dividing a network into two or more networks is called subnetting.

  What is broadband (wideband)?

Communications medium that provides enough bandwidth to over

a wide frequency to satisfy a typical internet user (at least gigabit speed).

  What is a communication medium? (usually high speed) data transmission that can simultaneously

transport multiple signals and traffic types. Typically, coaxial cable

  What is IP (Internet Protocol)?

Basic protocol of the Internet. It enables the unreliable delivery of

individual packets from one host to another. It makes no

guarantees about whether or not the packet will be delivered, how

long it will take, or if multiple packets will arrive in the order they

were sent. Protocols built on top of this add the notions of connection and reliability.

  What is the internet (Internet) (public network)?

Large network with millions of hosts from many organizations and

countries around the world. Amalgamation of many smaller

networks. Data travels by a common set of protocols (starting with

TCP/IP). All (well, almost all-ignore 10.x.x.x, 127.x.x.x,

172.16.x.x through 172.31.x.x and 192.168.x.x) internet addresses

are unique.

  What is an IP address (Logical address) (Network address)?

In IPv4, 32-bits or a quad of octets (four bytes). In IPv6, 128-bits

or a hex of octets (eight bytes) or 16 hex characters. A software address, not a hard-coded address.

  What is TCP (Transmission Control Protocol)? Network reliable communication protocol, typically sits on top of IP. See UDP.

  What is WIFI (Wi-Fi) (Wifi) (WiFi) (Wireless networking) (Unbounded media)?

Local area wireless technology to exchange data or connect to the internet (usually using 2.4 GHz UHF and 5 GHz SHF)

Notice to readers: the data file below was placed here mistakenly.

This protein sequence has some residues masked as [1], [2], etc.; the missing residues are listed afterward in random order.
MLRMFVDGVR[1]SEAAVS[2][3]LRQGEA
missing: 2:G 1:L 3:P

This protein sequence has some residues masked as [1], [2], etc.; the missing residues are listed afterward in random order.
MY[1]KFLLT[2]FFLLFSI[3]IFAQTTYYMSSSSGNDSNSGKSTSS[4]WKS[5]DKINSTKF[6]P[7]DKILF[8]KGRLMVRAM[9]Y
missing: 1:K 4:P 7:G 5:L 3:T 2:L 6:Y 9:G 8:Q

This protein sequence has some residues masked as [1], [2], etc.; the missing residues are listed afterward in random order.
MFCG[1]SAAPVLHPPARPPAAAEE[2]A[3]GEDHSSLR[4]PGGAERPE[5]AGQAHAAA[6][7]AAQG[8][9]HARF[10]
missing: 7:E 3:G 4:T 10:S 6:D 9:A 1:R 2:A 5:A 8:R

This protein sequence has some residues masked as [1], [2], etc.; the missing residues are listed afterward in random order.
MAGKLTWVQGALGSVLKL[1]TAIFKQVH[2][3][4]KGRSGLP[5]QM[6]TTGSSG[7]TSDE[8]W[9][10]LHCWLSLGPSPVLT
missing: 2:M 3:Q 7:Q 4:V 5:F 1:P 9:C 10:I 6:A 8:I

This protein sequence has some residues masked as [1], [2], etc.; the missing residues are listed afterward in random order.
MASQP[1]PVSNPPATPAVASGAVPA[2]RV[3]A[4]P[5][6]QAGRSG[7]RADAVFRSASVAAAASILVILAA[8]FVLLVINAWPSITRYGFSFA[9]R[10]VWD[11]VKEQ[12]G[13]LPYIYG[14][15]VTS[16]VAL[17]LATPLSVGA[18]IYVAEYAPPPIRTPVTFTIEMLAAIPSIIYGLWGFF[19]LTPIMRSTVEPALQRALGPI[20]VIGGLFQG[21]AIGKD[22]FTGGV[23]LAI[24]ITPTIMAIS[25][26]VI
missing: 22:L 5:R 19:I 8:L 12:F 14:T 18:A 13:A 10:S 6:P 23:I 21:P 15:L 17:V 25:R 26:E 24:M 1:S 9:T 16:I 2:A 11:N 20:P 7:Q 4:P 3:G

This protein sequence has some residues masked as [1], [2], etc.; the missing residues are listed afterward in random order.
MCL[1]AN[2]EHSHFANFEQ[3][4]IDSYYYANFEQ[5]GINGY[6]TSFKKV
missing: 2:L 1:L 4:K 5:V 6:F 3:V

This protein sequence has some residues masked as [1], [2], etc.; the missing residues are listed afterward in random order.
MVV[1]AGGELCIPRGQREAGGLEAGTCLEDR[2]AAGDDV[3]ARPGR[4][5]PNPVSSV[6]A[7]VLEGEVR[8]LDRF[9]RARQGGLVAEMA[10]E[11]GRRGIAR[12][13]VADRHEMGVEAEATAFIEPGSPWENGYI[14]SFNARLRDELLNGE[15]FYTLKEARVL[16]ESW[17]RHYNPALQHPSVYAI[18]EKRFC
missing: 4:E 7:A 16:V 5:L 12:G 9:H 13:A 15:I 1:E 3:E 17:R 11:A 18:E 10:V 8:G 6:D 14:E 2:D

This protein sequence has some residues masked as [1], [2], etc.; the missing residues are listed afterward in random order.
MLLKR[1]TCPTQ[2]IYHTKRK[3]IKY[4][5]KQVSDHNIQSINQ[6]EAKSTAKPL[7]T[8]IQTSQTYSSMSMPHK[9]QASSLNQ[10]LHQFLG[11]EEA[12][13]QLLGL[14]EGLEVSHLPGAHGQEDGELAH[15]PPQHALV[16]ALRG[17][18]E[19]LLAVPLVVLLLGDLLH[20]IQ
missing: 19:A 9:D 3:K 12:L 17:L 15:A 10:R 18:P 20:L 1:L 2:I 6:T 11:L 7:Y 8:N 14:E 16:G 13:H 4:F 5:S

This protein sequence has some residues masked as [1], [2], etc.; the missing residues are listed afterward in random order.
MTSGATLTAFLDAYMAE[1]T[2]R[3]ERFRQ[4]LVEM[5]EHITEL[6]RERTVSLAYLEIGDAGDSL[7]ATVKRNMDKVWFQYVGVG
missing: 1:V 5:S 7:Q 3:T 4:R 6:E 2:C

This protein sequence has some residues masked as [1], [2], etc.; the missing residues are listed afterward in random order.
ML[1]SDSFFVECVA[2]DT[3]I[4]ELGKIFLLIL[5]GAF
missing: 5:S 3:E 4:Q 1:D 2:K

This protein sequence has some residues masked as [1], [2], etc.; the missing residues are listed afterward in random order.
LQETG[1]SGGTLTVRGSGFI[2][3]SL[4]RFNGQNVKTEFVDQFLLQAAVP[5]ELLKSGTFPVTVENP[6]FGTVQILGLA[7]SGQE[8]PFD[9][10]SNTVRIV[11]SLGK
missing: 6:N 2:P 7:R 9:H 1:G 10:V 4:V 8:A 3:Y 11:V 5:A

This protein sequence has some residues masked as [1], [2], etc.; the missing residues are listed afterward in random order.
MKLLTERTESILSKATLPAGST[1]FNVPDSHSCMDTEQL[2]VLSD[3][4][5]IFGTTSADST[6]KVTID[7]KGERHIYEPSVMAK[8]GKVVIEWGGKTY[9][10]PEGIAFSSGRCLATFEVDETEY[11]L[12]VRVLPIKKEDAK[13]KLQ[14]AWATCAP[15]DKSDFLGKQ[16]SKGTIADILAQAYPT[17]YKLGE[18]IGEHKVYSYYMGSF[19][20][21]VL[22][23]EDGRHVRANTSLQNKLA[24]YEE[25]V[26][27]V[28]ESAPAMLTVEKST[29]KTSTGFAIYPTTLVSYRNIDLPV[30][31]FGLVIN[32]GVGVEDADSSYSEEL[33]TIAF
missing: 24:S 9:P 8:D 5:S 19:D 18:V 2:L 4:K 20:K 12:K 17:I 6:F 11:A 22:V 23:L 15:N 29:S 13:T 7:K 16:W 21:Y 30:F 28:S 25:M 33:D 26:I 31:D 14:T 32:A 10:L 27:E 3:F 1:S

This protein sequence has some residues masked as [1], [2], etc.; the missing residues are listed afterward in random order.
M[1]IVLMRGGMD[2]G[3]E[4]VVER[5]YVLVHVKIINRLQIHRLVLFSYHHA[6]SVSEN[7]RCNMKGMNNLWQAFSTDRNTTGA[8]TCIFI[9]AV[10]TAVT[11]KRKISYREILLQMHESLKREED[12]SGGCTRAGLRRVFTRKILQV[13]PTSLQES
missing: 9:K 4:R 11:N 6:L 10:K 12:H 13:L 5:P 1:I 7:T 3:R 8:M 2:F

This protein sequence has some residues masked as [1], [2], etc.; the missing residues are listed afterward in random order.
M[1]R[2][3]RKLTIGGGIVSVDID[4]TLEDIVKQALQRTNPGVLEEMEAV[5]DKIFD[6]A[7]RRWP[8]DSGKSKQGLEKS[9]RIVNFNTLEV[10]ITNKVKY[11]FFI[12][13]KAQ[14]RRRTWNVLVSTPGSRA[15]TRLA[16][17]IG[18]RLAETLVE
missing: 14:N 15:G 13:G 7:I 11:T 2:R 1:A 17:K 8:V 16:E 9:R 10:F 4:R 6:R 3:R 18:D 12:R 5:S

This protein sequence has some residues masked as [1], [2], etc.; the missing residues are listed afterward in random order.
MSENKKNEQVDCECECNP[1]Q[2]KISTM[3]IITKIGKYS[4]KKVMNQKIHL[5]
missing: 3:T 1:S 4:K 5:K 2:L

What is wired (hard-wired)? Connected to other devices by cables, usually ethernet cables. What is wireless? Connected to other devices by WIFI (typically using a WAP).

  Appendix II: Common network utilities What is the command window (command box) (DOS box)? In Windows, a popup window that acts (somewhat) like the (now obsolete) DOS command line where the user enters instructions from the keyboard. It can be opened by clicking on the cmd or

power shell entry in the windows dropdown menu. Warning: The

"admin" version allows admin-equivalent users to run most

commands; the standard version limits what the user can do even if

he is an admin-equivalent.

  Ipconfig (IPCONFIG)

  Controls network connections on DHCP and DNS. Acronym for internet protocol configuration (called ifconfig -interface configurator- in Linux). Use “netmask” before the subnet. Note: Early versions of Windows used winipcfg.exe. Three main options:

Option Purpose

  Outputs IP address, network mask and gateway for all NICs (both physical and virtual) ipconfig all (/all) Outputs defaults plus DNS and WINS. ipconfig /all flushdns (/flushdns), displaydns (/displaydns)

  Flushes/displays dns cache on all NICs ipconfig /flushdns release (/release)

  Terminates all TCP connections, releases leases on all IP addresses on NICs. ipconfig /release renew (/renew)

  Renews leases on all IP addresses on NIC. ipconfig /renew Setclassid Managing DHCP server. Seldom used. (/setclassid), ipconfig /setclassid showclassid (/showclassid)

  Nbtstat

  Windows diagnostic tool for NetBIOS that troubleshoot NetBIOS name resolution problems. Seldom used.

  Net (Net services)

  Performs a broad range of network tasks. Type net with no parameters to see a full list of available command-line options. Typical syntax is

  NET [ ACCOUNTS | COMPUTER | CONFIG | CONTINUE | FILE | GROUP | HELP | HELPMSG |

LOCALGROUP | PAUSE | SESSION | SHARE | START | STATISTICS | STOP | TIME | USE | USER

| VIEW]

  NET ACCOUNTS Change account settings NET COMPUTER Add and remove other networked computers NET CONFIG Displays current SERVER or WORKSTATION NET CONTINUE Continue using SERVICE

  

NET FILE Display all the open shared files on a

server and the lock-id NET GROUP Manage network workgroups NET HELP NET HELPMSG NET Manage network groups LOCALGROUP NET NAME Manage messaging name NET PAUSE Pause service